Our warmer-than-average November came with high winds reaching nearly 40 mph. According to retired meteorologist and climatologist Mark Seeley, November is the second-windiest month, with April taking first place.
Those winds plus warm temperatures created the perfect conditions to carry the smell of manure from farmlands across the state. A lot of manure application occurs around this time of year as farmers try to get nutrients spread before the soil freezes. Once the ground thaws in the spring, all of that compost can be used by crops.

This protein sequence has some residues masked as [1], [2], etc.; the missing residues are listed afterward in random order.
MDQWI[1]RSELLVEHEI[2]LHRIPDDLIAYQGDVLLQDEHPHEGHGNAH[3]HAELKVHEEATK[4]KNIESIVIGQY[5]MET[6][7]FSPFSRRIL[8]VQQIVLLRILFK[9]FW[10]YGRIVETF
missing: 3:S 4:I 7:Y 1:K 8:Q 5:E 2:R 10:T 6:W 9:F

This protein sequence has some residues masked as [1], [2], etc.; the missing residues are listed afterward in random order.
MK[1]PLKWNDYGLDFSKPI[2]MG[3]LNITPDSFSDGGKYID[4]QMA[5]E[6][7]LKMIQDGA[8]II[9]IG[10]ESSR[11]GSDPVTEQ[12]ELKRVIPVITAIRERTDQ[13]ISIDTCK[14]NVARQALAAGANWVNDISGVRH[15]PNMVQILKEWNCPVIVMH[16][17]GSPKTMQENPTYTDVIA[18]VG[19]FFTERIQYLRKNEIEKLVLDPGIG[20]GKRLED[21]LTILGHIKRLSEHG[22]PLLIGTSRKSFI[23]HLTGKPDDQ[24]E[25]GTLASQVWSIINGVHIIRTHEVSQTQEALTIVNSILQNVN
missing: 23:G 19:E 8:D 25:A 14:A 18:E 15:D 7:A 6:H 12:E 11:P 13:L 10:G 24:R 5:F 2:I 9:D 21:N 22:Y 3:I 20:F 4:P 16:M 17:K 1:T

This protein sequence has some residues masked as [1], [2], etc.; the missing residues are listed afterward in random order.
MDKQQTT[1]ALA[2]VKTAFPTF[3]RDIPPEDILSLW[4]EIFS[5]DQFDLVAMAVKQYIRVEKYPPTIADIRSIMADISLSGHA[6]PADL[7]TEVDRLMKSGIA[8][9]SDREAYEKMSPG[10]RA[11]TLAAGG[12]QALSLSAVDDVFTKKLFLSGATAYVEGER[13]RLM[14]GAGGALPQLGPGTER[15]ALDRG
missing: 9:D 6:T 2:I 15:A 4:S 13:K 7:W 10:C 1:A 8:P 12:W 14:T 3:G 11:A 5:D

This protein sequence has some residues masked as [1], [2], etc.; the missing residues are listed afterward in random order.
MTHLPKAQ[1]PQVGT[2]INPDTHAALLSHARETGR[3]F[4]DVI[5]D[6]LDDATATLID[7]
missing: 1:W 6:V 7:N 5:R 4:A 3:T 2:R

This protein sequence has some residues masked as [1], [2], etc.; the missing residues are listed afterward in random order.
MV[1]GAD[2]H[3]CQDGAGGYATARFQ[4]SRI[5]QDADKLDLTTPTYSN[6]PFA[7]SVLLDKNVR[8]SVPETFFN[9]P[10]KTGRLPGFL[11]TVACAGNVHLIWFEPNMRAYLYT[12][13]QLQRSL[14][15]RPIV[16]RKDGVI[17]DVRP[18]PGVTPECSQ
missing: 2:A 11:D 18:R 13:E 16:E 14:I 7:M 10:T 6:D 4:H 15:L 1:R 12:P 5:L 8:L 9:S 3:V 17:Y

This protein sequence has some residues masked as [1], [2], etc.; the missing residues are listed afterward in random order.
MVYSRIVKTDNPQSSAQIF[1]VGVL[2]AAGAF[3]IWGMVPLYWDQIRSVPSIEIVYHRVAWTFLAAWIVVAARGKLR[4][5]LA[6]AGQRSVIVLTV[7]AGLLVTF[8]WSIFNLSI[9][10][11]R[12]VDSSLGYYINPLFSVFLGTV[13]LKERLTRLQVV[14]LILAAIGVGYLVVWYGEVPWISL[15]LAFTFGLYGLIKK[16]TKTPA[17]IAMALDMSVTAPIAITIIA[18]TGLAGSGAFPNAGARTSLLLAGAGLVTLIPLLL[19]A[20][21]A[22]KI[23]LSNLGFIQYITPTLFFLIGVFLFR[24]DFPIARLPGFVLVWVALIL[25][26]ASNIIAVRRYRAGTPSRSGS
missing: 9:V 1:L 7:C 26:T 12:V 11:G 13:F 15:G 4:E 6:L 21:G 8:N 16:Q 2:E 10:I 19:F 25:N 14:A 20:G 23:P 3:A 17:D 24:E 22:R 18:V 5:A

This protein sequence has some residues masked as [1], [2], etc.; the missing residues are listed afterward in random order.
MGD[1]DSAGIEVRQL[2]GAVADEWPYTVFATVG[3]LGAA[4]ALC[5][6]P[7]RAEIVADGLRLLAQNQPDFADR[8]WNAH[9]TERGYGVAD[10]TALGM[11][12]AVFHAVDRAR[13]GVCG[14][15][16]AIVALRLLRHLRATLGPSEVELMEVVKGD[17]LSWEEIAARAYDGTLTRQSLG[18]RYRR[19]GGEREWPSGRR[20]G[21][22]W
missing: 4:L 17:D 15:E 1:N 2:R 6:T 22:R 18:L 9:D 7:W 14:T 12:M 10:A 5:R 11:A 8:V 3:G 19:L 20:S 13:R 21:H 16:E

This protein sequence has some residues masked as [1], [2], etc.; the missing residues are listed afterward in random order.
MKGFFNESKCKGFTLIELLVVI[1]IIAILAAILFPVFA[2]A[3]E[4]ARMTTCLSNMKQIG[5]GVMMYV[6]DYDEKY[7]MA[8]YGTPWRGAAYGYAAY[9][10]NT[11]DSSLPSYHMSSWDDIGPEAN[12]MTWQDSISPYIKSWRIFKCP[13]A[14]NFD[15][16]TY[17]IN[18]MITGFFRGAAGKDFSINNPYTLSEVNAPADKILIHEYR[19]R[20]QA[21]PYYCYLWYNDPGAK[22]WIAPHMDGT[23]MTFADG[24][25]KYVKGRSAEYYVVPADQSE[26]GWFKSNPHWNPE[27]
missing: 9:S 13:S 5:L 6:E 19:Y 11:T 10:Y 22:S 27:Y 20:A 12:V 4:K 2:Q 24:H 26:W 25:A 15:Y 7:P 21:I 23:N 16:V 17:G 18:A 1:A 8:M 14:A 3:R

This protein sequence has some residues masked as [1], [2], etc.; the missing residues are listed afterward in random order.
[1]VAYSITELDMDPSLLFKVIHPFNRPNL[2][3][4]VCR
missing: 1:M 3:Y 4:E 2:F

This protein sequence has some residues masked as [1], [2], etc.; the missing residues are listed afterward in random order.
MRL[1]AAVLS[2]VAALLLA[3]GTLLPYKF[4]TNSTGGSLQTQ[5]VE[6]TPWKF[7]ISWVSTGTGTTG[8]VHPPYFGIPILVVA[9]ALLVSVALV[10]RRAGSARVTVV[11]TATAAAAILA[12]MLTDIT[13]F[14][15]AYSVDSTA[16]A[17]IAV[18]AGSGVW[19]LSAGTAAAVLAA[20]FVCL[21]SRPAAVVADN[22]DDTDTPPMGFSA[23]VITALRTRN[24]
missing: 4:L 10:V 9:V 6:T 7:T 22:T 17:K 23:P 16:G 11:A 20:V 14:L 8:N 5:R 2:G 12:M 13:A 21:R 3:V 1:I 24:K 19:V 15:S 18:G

MPR News host Phil Picardi spoke with Seeley about the high winds and bad smell on Morning Edition’s weekly weather chat.
Grow the Future of Public Media
MPR News is supported by Members. Gifts from individuals power everything you find here. Make a gift of any amount today to become a Member!